side of the nathaniel russell house in downtown charleston sc

Charleston, South Carolina, became an international tourist destination first for its historic homes.
 
Historic downtown Charleston, SC, was in poverty for so long that nothing was torn-down. In the past few decades, America has finally come around to appreciate historic buildings and its history again. And Charleston still has most of its charm.
 

Of all those historic buildings, Charleston is most famous for the beautiful (and impressive) homes on Rainbow Row and South of Broad.  There are plenty of architectural gems to keep any avid fan interested during a visit.
One of the most famous is the Nathaniel Russell House of Charleston, SC.

Welcome to the Nathaniel Russell House

While walking around town is a delight, exploring the inside of some of the most impressive homes adds another level of interest. The Nathaniel Russell House is a draw for those curious about:
  1. historic architecture
  2. historic interior design
  3. how people lived in the height of Charleston’s influence and wealth
Learning about the history of the antebellum South is definitely one of the best things to do in Charleston. It’s difficult to find examples of how the vast majority of Charleston’s inhabitants lived (the slaves and urban poor) back then. That said, there are several excellent examples of the upper crust’s lifestyle. One of the best is the Nathaniel Russell House.
 
This neoclassical styled home most famous for its flying staircase is a must see when looking at Charleston historic homes. This home is one of the best examples of neoclassical architecture in America. The home on 51 Meeting Street has been beautifully restored to its original state by the Historic Charleston Foundation.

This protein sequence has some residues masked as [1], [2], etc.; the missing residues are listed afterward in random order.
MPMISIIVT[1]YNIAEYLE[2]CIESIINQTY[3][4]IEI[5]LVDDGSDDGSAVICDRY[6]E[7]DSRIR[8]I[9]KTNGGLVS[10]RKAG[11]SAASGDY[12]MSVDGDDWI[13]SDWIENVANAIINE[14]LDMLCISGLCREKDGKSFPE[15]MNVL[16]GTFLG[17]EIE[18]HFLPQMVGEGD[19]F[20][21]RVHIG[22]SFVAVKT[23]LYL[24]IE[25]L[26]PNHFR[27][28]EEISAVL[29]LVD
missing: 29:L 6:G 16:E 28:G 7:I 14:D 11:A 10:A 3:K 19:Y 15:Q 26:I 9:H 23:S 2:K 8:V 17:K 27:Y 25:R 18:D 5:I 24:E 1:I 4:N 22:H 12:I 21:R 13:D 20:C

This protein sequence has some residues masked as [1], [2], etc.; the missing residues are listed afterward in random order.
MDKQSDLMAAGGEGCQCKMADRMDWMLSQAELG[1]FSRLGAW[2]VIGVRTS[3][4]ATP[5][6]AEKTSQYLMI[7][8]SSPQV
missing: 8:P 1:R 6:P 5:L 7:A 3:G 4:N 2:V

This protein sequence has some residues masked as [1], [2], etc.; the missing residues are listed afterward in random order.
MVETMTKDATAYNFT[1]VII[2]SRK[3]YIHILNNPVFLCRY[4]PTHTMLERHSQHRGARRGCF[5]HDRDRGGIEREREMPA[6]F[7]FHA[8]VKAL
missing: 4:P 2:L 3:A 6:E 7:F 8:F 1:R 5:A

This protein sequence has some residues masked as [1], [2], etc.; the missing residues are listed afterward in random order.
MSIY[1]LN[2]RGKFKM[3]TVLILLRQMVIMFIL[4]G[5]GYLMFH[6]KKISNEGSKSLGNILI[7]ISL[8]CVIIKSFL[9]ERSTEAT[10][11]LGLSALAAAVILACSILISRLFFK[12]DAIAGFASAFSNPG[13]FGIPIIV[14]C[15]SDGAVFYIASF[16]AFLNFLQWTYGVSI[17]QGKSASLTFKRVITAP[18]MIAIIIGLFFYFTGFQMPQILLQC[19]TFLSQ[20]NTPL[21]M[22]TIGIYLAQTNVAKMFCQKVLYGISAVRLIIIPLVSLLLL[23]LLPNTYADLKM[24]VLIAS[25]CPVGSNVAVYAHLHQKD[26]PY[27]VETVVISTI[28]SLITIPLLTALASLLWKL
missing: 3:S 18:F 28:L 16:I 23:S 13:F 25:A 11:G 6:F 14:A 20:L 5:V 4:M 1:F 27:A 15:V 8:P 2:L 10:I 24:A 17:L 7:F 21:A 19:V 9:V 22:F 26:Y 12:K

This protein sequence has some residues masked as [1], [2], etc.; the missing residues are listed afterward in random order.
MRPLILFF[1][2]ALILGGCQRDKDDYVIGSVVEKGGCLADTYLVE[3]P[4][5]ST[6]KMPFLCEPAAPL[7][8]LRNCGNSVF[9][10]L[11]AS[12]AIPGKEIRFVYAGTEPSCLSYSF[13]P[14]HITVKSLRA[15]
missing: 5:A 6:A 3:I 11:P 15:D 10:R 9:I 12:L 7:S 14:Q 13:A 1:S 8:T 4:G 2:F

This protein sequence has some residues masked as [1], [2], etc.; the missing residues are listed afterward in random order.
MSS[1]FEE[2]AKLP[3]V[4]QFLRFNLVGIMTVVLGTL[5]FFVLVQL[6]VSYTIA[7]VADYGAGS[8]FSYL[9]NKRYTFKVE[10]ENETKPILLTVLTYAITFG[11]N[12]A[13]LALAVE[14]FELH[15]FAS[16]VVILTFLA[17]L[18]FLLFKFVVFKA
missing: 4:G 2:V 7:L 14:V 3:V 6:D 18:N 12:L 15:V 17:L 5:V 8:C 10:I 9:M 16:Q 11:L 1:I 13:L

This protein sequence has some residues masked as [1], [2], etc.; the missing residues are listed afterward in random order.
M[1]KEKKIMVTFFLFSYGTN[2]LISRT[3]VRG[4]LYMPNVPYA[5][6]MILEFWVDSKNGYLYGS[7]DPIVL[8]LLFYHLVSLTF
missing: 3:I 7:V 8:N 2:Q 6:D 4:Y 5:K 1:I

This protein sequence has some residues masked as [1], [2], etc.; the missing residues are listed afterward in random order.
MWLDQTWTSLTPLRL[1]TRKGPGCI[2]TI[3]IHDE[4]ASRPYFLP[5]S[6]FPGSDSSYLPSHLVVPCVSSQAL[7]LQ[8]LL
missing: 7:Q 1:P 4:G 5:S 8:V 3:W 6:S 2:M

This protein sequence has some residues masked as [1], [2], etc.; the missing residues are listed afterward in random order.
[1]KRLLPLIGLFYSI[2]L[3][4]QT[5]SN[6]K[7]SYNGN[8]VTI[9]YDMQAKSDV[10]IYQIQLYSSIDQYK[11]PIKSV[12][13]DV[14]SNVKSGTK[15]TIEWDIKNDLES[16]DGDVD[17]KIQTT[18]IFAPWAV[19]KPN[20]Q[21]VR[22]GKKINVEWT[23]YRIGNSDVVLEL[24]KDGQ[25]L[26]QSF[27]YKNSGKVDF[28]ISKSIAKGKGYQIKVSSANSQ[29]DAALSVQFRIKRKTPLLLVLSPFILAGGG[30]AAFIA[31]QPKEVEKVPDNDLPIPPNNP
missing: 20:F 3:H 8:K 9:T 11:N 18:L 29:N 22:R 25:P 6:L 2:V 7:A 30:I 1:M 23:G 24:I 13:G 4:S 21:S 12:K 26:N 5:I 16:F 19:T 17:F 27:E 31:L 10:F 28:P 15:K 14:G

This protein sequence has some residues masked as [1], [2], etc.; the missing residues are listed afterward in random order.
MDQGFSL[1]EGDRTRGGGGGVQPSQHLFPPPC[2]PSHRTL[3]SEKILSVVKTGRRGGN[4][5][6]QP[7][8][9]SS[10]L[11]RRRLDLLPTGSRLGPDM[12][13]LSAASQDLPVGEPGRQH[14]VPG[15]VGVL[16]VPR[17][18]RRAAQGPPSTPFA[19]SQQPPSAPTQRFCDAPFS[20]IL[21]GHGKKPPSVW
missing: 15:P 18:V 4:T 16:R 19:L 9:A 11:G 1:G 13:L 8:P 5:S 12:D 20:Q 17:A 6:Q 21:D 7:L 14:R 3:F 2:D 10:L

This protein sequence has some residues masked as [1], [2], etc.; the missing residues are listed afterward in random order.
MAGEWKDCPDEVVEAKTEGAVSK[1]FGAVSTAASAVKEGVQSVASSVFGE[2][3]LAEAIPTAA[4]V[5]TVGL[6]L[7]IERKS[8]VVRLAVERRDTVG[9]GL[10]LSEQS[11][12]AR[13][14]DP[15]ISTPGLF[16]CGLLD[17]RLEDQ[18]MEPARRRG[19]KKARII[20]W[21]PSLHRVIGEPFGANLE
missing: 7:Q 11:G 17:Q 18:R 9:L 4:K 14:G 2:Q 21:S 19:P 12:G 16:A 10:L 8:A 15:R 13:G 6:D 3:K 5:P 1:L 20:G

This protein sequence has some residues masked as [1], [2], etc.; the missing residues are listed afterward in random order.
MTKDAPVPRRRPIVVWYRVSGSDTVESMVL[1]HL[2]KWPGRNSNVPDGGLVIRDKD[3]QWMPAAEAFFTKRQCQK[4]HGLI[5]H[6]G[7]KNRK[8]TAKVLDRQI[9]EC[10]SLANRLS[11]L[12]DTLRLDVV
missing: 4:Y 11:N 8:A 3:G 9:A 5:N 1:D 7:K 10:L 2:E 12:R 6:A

History of the Nathaniel Russell House of Charleston, SC

the flying staircase at the nathaniel russell house in downtown charleston scNathaniel Russell and his wife Sarah Hopton occupied the home during the 1800s along with their two daughters. Mr. Russell moved to Charleston from Rhode Island. He gained his wealth as a merchant from engaging in the trade of local goods, such as exporting:
  1. cotton
  2. tobacco
  3. rice
Mr. Russell also participated in the slave trade. Mr Russell married Sarah Hopton in 1788 when he was fairly advanced in age (50), and his wife was 35.
 
Construction began on the Nathaniel Russell home in 1803 on two combined city lots. The family had moved in and was living in the luxurious rooms of the mansion by 1808.

The Nathaniel Russell House Today

The house and gardens are in pristine condition thanks to the Historic Charleston Foundation’s work. Few of the articles currently in the home were actually owned by the Russell family. And yet they are accurate to the period and many are from Charleston.
 
The home was declared a historic site in 1973, and it is one of the many stunning Charleston historic homes in the area.

The Nathaniel Russell House Floor Plan

The Nathaniel Russell house floor plan includes an oval dining room, which is consistent with the geometrical design of the home. All rooms in the house were designed in rectangular, oval and square shapes. There are many ornate decorative plaster pieces in the various rooms that extend to the ceilings.

The Nathaniel Russell House Flying Staircase

A main feature is the flying staircase, which is also called an elliptical spiral staircase. The Nathaniel Russell house staircase spirals up three floors to the roof without any structural support. The staircase consists of mahogany rails, and is a key feature of the house. It reaches up to three floors entirely without any structural support.

holidays at the nathaniel russell house in downtown charleston scVisiting the Nathaniel Russell House

The home is open to visitors, and there are no reservations required for home tours.
This writer’s favorite tour guide, Louise, is a sweet little old French lady with whom this writer would not mind being friends. If you’re wondering, yes, this writer has been here multiple times. It’s a beautiful house. And the tickets aren’t that expensive.